The way we perform on the ground is identical to the way we ride. Ground work is learning how to dance. We then transfer the dance to the riding position. When we climb up onto the horse’s back, either for the first time or to introduce the new training to an already started horse, the horse will not have a clue about what we are going to do or ask of him. It is important as a horse trainer to know this.
The horse that is going to be ridden for the first time does not know he is going to be ridden especially for the rest of his life. If he did, he might complain a lot more. Also, sometimes a few weeks down the track, a horse may realise what is going on and put a buck in here or there.
The horse that is being re-educated is still to me like being ridden for the first time. And I will have to teach him the new method in the seat. This horse will only have memories of how he was last ridden. I will replace those memories with new ones. Gradually the new memories take over. That is how we fix up a problem horse.
All horses loose confidence once the handler steps up into the seat.
The horse doesn’t know that all the ground exercises he has learnt will become the same exercises with the handler in the seat.
The horse will struggle at first, but with knowledge and patience, he will soon come to understand that he knows what he is being taught. He will understand that if he listens to the rider, it is much easier for him to move and accomplish what is being asked of him.
The horse will say his way is best, especially the horse being re-educated. This horse will constantly try to tell you that his way is best. The rider has to have the knowledge and the skills to convince him that his ways are far more difficult using a lot more unnecessary energy and effort, not healthy for the wrong muscles are being worked and mentally frustrating for as the training progresses and it gets more complicated shape and form become more necessary.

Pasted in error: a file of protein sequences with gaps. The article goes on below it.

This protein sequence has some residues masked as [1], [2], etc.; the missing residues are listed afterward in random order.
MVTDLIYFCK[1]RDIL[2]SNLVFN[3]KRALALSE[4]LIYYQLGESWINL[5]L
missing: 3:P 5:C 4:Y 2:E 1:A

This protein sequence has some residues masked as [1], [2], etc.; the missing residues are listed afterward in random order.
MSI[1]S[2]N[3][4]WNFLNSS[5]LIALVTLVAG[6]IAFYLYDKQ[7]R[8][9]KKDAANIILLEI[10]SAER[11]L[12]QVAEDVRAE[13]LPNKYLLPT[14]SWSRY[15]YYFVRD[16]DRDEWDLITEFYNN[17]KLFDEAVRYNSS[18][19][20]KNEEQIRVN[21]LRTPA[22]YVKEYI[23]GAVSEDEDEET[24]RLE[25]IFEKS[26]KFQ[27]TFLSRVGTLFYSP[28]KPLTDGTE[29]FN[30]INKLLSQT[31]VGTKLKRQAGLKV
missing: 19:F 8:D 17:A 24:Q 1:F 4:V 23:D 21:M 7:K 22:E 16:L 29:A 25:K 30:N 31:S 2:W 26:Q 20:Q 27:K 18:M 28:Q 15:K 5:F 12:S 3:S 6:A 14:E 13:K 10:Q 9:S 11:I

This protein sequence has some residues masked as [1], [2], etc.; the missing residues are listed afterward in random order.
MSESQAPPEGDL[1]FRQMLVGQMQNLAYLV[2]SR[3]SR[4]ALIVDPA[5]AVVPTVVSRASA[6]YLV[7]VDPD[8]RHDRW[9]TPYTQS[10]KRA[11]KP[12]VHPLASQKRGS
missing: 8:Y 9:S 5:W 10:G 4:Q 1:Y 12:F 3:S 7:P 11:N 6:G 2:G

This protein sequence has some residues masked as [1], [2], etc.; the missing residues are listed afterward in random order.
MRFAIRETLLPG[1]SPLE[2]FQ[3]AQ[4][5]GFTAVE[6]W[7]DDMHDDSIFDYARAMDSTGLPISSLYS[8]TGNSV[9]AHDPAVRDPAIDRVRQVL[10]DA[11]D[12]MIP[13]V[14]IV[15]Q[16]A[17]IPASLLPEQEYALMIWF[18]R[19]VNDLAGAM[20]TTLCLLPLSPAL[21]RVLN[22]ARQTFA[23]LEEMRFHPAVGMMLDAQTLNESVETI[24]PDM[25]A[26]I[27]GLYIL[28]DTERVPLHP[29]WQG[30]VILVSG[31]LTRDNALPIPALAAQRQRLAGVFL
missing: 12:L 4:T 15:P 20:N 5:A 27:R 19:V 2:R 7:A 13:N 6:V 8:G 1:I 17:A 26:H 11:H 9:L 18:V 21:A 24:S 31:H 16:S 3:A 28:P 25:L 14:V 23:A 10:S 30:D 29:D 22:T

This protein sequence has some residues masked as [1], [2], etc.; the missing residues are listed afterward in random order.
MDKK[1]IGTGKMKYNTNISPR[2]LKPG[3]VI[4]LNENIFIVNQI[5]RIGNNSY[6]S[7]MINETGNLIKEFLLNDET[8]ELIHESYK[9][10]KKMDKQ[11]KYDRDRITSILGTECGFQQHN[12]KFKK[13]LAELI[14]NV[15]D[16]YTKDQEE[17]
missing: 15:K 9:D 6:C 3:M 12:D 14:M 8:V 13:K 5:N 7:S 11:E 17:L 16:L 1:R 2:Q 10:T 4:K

Remember – most horses are lazy. We use this laziness to benefit us in our training.
The Foundation Training Method is a step by step approach. We can’t miss a step. We can add new steps in sequence as we are always being confronted with new problems that new horses bring to us. So we must work out how to solve these problems, gaining knowledge the best way we can.
If we miss a step, out future training will be effected and we will find some task just won’t come together. Eventually we are forced to back tract to find the missing step.
The training will flow, then stop. As a problem arises, we must solve that problem before we can move forward. Though this is the “power” of the “Foundation Training” creating a solid base of knowledge that will support us into the future.
Often a new problem can be solved by looking at the knowledge we already have in a different way. Often the difficulty of solving a problem can be due to the fact that we haven’t accurately worked out who the horse is (his true nature) because we may have decided too soon on his character. Once it come to us who our horse is, we will find we have the knowledge to solve the problem and move forward.
Sometimes, it may take me weeks to fully understand who a horse is eg: most recently, I have been helping my good friend train his cutting/camp-draft horse, taking them both through the method. The horse has been a joy. But she has a lot of anxiety and prances and wants to do everything in a rush (a year ago she was crazy)
Most horses who prance make the rider feel they want to bolt off so people hold them in. So I let them go and I teach the rider to let them go by teaching skills and exercises to deal with extra speed. With my friends mare, I thought that his previous owners had with plenty of spurs and ignorance ruined a beautiful minded horse.
Shane, Happy Riding…